For example, let’s say you briefly said “Hi” to Bob a week ago. Bob tests positive and MOH extracts his TT data. Under present guidelines, you would not be considered a close contact so MOH will not contact you. But would MOH decrypt your identifier anyway even though you only met Bob for one minute ? And once the identifier is decrypted, how long is the data kept if the subject is never identified as a close contact to be sent for Covid testing ?

Similarly, for SafeEntry, if no one who visits a particular location tests positive, MOH is supposed to delete the SafeEntry records for that location after 25 days. But let’s say Bob visited the supermarket a week before he tested positive and MOH extracts the list of everyone who visited the supermarket around the same time that Bob visited. But how long is “around the same time” ? Does that mean only a few hours or does it mean a few days before and after Bob’s visit ? How long do they keep the data if no-one else tests positive besides Bob ?

It’s not clear if the proposed legislation would also specify the data retention period (25 days) and most importantly, define the conditions under which data would be retained for longer than 25 days.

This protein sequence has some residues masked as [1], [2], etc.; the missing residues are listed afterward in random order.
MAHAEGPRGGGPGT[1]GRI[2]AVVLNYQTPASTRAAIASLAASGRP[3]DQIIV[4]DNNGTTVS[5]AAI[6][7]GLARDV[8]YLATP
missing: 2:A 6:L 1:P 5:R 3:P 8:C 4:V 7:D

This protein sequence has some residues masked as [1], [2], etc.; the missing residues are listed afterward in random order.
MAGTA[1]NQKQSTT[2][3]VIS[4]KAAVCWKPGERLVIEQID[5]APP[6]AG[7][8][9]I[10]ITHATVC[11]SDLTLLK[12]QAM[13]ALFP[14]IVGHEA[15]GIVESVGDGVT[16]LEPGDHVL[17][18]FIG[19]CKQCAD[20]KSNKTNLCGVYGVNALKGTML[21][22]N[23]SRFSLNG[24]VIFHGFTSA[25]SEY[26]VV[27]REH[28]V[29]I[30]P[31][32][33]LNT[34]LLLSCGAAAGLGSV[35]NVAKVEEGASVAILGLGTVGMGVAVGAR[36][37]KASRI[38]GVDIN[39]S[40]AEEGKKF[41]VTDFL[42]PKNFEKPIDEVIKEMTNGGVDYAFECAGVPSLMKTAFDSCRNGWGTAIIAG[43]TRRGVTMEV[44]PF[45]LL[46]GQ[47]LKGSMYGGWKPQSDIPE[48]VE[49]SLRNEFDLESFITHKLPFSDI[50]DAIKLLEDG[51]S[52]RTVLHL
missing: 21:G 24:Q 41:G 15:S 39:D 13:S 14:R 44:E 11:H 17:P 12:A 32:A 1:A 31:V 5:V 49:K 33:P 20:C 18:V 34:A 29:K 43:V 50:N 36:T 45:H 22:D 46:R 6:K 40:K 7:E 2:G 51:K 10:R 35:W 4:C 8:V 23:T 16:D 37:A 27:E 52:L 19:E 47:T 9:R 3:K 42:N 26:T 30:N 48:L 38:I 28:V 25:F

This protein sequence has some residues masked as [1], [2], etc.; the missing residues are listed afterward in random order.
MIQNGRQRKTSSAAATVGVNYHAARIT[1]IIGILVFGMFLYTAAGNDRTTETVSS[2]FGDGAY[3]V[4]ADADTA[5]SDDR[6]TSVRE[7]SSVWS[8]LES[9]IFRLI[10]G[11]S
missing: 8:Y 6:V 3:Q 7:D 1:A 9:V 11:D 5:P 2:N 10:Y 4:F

Ministerial exemptions

This is one of my pet peeves. Many laws in Singapore give the Minister substantial leeway to exempt people or classes of people from the law, or to unilaterally introduce subsidiary legislation that substantially changes requirements in an Act. An example of this was under the Personal Data Protection Act, where the Minister for Communications and Information announced exemptions that weakened key parts of the Do Not Call (DNC) registry just a week before the new law was to come into effect. Likewise, I would not be surprised if provisions that allow the Minister to unilaterally modify the privacy protections on contact tracing data are inserted into the legislation. Given that TraceTogether/SafeEntry are supposed to only be temporary anyway, it does not make sense for the Minister to be given that power. If the Government wishes to tighten any rules on accessing contact tracing data, they can do that with internal SOPs anyway. If they wish to loosen the rules, they should go back to Parliament since any changes to COVID regulations can be passed quickly under Certificates of Urgency.

What will it take to change the leopard’s spots ?

Almost thirty years ago, when the Electronic Road Pricing (ERP) system was first proposed, the government claimed that it could not be used to track motorists because all the information would be on a smart card rather than on a central server. I actually believed them and even told other people that the Government could not track them in the ERP system. What a fool I was, because it soon became obvious that the ERP system really did record all vehicle movements in a central server and the Government could track vehicles if they wanted to. Stupid me ! I would never trust the Government on privacy again.